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I am studying SDLC models from a book. While attempting the exercise questions, I found these questions:

  1. What is the best choice among process models to address tight schedules and cost of the software precisely?
  2. What should be the best choice among different process models for development of any general software, such as library information system or inventory management system?
  3. What are the best best areas of application of V-shape model?

Based on what I've learned, I think the answers are:

  1. Spiral model. In this model risk analysis is done repeatedly at the start of any iteration.
  2. I am not sure if we can have a "generalized" model for a general software. The most generalized model according to my learning is Waterfall as it has phases applicable to almost all types of software. But again it has its own limitations.
  3. I can't think of applications where V-model is the best as it too is an extension of Waterfall model and is not considered to be practical.

Please correct me if I am wrong in answering these questions.

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What is the best choice among process models to address tight schedules and cost of the software precisely?

It depends on what process models you are choosing. The Spiral Model does indeed to a better job than many at working within the constraints of a predefined schedule and gives good visibility into progress and has low overhead.

In his book Rapid Development, Steve McConnell identifies 10 different process models - Pure Waterfall, Code and Fix, Spiral, Modified Waterfalls (which includes a few variants), Evolutionary Prototyping, Staged Delivery, Evolutionary Delivery, Design-to-Schedule, Design-to-Tools, and using Off-the-Shelf Software (no development - purchase and integrate existing software).

Of his 10 models, Design-to-Schedule, Design-to-Tools, and Off-the-Shelf Software are the best at fitting into a predefined schedule. Pure Waterfall, Spiral, Modified Waterfalls, and Staged Delivery do a fair job. Spiral, Design-to-Tools, and Evolutionary Delivery are the best at managing cost and providing visibility.

Design-to-Tools and Design-to-Schedule aren't very common when talking about design methodologies at a high level. The idea behind Design-to-Tools is that you only design and implement things that are already supported by tools like libraries, code generators, and so on. You gain speed by focusing on integration, but lose control over the features since you don't implement novel functionality. Design-to-Schedule is like staged release, but you don't know how many releases you'll actually achieve.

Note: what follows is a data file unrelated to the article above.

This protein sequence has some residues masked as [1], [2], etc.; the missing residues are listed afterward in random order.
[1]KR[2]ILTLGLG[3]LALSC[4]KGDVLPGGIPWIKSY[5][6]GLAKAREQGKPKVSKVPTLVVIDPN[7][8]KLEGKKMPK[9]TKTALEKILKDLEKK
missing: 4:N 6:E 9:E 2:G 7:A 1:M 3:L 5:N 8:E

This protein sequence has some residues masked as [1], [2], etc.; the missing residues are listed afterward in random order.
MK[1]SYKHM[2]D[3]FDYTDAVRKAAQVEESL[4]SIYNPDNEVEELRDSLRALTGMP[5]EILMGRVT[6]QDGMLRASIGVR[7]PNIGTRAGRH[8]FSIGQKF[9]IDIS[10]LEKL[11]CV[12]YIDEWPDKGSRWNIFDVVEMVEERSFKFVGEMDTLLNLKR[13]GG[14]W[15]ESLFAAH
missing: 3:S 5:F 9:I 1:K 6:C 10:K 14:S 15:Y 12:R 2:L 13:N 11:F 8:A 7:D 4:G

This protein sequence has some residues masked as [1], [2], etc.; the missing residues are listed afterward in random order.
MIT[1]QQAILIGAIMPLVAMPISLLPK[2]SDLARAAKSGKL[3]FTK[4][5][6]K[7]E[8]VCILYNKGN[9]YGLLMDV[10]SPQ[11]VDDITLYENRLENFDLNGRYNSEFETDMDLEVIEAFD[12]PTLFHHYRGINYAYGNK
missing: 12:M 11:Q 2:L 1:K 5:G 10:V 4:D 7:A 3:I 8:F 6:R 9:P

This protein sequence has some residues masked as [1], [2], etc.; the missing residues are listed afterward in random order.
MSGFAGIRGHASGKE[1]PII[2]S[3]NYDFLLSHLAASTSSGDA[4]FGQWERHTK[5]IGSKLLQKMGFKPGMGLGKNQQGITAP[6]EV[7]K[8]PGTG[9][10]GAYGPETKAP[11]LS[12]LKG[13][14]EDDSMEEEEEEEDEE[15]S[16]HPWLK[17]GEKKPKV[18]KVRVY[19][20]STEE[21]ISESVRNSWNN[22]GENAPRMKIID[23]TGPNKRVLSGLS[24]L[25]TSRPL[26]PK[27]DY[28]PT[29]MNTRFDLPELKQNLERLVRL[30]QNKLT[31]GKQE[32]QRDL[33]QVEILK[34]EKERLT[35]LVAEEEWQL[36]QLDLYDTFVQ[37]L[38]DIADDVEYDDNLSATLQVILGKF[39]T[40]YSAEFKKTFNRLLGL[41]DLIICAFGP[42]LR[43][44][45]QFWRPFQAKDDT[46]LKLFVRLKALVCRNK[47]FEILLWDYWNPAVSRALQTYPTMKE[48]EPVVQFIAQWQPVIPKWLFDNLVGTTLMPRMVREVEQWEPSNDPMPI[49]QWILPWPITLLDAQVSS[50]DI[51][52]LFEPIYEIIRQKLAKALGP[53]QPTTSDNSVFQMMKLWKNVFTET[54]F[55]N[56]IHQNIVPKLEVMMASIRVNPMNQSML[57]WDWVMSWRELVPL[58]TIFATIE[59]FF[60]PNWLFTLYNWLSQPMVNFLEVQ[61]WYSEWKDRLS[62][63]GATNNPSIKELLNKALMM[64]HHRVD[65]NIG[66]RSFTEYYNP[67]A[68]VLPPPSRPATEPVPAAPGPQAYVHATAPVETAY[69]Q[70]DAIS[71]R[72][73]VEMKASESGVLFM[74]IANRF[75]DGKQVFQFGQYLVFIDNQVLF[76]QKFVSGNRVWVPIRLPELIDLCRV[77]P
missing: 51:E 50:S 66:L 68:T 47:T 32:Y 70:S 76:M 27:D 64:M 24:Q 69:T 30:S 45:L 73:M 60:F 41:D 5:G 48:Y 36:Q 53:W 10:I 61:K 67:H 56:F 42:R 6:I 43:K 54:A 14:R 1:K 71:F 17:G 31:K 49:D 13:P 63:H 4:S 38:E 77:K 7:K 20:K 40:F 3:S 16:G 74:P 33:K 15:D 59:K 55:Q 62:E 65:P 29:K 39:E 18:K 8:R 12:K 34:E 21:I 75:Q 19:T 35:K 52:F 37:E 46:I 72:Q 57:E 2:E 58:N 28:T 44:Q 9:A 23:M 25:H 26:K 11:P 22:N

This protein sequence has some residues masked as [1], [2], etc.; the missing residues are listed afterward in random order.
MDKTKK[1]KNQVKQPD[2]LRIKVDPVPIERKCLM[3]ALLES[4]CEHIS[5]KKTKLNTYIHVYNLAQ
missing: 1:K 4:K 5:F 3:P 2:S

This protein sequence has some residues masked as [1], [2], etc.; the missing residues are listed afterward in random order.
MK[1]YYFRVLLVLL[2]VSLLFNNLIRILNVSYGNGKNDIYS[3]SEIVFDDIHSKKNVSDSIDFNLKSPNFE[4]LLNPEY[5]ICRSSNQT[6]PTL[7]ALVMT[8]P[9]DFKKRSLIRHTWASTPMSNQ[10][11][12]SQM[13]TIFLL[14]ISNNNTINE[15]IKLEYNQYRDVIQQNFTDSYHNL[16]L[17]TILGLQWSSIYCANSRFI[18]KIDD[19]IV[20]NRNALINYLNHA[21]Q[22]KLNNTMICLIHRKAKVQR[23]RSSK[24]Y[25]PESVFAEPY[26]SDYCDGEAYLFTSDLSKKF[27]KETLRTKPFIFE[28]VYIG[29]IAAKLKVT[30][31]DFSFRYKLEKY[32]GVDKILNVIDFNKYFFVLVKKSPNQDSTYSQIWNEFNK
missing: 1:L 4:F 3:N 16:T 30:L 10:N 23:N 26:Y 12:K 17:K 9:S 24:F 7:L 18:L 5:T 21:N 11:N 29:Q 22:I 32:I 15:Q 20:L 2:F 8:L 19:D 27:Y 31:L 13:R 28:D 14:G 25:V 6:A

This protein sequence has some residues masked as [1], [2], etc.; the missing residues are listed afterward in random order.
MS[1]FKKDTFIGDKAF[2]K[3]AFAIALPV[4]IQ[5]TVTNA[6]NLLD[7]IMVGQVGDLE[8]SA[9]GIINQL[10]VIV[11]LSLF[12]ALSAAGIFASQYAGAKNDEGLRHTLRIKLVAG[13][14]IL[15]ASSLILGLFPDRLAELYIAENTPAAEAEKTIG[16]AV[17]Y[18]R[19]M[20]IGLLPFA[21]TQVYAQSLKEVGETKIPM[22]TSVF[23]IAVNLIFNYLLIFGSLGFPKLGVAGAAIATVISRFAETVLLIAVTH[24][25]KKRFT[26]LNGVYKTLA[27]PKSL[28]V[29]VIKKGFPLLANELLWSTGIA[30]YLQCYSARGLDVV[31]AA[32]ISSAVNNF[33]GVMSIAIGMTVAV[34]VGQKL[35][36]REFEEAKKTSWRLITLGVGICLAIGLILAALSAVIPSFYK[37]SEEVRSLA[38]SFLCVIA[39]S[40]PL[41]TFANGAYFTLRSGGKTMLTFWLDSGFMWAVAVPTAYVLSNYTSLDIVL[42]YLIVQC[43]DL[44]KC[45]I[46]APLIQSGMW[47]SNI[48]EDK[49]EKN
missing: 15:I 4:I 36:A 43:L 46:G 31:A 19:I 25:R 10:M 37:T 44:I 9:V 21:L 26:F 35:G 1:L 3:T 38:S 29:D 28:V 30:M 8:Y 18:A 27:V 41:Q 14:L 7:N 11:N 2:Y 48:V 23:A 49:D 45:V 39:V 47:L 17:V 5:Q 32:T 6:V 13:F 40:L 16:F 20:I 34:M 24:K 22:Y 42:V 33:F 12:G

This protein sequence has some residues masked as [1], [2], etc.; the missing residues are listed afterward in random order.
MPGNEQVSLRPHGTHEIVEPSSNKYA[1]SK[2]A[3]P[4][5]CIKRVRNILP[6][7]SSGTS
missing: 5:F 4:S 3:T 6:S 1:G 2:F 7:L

If I had to choose a commonly discussed model, I would probably go with Spiral Model. But it depends on what the full set of process models to choose from are.

What should be the best choice among different process models for development of any general software, such as library information system or inventory management system?

There's no singular best choice - every development project is different. Referring back to Steve McConnell's Rapid Development, he rates his lifecycle models on various categories - working with poorly understood requirements, working with poorly understood architectures, ability to produce highly reliable systems, managing risks, customer visibility, management visibility, sophistication of development team, and others. And this is only one way to slice it.

What are the best best areas of application of V-shape model?

There are different representations of the V Model. Wikipedia identifies two common ones - Das V-Modell (commonly found in Germany), which is a project management methodology that includes quality management and control, and the more commonly used mapping between software testing activities and lifecycle activities.

The V-model really isn't a lifecycle model of it's own. It's often depicted as a waterfall, but the same left-side development activities are found in just about every project - there are always requirements, architecture, design, and code. The right side of the V maps testing activities to these. For example, your code maps to unit tests, your low level design maps to integration tests, your software requirements map to software verification and validation tests, your system requirements map to system verification and validation, and your concept of operations is tested by actually operating the software system in its deployment environment.

It doesn't matter what form these activities and outputs come in. Requirements may be a user story or a software requirements spec. Either way, once you have a stable requirement, you can use that requirement to begin to plan acceptance specifications. Likewise, whenever you have an idea of the code you are writing, you can begin to write unit tests.

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